The US Trade and Development Agency (USTDA) will help fund a fibre rollout feasibility study aimed at expanding reliable and affordable Internet access and digital services to underserved populations living outside of South Africa’s major urban centres.
It will contribute $901,188 (around R12.3 million) to the study, which is expected to start within months and be concluded a year after commencement.
Dark Fibre Africa (DFA), a South African wholesale open-access fibre infrastructure and connectivity provider, will carry out the study.
The study will evaluate the technical and economic viability of expanding DFA’s fibre network into peri-urban and rural areas in 20 districts across the country.
In addition, it will model sustainable business cases and scenarios for delivering connectivity infrastructure to customers in these markets.
USTDA acting director Enoh T. Ebong said the US had high-quality and innovative solutions to share with South Africa in the information and communications technology sector in particular.
“Our partnership with DFA reflects USTDA’s commitment to bridging South Africa’s digital divide in partnership with American industry.”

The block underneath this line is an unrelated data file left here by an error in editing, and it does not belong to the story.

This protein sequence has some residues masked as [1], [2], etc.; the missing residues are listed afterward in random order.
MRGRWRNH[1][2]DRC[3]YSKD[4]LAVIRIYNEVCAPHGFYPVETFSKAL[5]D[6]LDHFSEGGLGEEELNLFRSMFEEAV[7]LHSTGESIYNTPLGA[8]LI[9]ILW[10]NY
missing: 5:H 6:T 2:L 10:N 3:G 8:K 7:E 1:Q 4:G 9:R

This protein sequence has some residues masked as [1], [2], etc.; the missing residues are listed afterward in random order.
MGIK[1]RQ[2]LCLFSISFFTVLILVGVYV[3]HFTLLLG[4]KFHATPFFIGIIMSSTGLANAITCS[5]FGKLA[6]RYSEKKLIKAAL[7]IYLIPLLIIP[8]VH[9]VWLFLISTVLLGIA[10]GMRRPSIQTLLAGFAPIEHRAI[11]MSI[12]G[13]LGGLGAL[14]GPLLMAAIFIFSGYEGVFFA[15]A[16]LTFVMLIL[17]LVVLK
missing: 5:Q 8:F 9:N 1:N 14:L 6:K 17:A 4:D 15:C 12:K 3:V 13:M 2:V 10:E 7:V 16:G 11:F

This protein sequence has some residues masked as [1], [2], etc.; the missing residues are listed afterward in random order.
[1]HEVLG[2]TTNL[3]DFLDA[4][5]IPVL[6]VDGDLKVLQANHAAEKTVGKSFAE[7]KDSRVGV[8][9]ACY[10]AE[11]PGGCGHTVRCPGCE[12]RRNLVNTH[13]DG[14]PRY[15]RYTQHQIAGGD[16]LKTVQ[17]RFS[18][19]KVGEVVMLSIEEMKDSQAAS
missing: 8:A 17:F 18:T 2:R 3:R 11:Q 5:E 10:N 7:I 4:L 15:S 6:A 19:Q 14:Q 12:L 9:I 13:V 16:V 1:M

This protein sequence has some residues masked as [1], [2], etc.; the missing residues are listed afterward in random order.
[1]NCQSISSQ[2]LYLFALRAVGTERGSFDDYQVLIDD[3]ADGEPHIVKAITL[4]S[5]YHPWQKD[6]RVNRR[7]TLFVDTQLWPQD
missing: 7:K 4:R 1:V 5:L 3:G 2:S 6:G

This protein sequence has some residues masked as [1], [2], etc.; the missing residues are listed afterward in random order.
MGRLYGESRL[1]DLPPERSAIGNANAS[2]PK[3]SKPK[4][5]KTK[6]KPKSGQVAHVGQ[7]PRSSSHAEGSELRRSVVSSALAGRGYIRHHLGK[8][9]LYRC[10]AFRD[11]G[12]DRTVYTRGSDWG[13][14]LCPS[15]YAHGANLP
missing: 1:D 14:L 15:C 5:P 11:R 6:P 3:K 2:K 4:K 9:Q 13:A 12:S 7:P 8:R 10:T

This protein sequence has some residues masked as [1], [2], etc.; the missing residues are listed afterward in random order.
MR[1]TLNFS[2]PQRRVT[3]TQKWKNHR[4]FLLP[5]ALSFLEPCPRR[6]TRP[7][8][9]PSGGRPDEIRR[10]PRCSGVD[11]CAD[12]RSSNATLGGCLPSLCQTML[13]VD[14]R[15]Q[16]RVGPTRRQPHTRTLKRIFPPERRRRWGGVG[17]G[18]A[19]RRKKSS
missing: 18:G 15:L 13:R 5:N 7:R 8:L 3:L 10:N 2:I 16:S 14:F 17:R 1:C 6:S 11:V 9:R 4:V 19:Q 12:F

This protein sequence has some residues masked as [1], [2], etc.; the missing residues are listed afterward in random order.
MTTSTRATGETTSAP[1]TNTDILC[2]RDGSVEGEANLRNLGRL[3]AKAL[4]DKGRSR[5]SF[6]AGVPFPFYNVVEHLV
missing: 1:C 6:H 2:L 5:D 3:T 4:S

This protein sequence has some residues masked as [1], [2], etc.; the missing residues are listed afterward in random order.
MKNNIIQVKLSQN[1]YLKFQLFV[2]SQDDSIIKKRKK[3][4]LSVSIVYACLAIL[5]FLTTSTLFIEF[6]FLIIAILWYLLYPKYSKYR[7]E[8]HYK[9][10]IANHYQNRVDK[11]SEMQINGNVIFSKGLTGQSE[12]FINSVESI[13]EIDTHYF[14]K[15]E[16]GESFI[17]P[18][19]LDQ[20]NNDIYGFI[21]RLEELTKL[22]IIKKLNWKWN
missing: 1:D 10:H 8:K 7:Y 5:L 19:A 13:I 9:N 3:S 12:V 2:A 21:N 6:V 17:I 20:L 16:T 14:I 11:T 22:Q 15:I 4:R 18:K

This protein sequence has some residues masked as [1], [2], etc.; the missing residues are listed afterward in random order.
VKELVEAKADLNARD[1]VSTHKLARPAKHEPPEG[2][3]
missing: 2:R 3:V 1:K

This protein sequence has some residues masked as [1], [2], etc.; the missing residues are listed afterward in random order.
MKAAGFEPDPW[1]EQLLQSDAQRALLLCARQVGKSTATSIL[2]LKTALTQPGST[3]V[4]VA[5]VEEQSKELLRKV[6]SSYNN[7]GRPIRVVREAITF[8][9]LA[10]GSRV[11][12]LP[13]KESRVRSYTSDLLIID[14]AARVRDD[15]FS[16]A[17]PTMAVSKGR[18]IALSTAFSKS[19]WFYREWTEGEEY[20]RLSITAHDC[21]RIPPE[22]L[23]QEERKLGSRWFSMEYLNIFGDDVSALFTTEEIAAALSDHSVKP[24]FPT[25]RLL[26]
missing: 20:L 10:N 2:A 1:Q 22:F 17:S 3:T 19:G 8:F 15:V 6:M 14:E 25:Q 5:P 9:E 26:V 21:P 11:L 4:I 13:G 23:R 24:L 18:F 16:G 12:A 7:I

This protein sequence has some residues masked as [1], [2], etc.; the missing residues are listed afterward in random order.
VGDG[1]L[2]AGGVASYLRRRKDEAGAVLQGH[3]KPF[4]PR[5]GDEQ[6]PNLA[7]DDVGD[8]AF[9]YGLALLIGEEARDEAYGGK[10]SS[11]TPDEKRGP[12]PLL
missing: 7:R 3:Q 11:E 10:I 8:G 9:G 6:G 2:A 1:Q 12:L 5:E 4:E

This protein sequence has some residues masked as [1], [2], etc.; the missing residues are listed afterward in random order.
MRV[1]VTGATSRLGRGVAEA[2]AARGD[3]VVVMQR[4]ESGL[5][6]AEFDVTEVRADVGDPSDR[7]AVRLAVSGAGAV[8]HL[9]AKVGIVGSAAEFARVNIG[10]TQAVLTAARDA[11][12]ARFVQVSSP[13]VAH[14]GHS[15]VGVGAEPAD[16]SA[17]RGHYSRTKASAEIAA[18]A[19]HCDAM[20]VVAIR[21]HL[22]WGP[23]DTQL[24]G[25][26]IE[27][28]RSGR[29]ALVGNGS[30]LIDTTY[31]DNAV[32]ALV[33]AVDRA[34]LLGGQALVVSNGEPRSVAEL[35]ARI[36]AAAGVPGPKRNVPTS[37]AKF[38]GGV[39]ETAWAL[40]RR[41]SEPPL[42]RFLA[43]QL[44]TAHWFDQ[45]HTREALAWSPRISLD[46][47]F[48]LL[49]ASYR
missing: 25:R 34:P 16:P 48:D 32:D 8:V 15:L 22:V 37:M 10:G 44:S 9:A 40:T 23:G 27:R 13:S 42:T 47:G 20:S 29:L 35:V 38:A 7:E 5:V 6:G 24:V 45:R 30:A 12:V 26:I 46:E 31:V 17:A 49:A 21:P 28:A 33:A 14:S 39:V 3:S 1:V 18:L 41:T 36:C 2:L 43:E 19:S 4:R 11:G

DFA Chief Strategy, M&A and Innovation Officer Vino Govender said the study would help shape how Internet access and digital infrastructure can be expanded to the less-connected.
“We are taking a holistic approach. By aggregating demand for digital services using shared infrastructure, we believe we can create a business case for connecting customers in underserved areas,” Govender said.
The fibre feasibility project will support Access Africa, USTDA’s initiative to support the development of inclusive, secure, and sustainable ICT across Africa, as well as the US Government’s Prosper Africa initiative to substantially increase two-way trade and investment between the U.S. and Africa.
Chargé d’Affaires of the U.S. Mission in South Africa, Todd Haskell, said the US government was committed to building a stronger relationship with the country,
“We recognize the transformative impact that digital connectivity can have on the South African people, which is why we are fully supportive of this initiative,” Haskell said.
He added investing in secure and reliable connectivity would strengthen the resiliency of South Africa’s economy.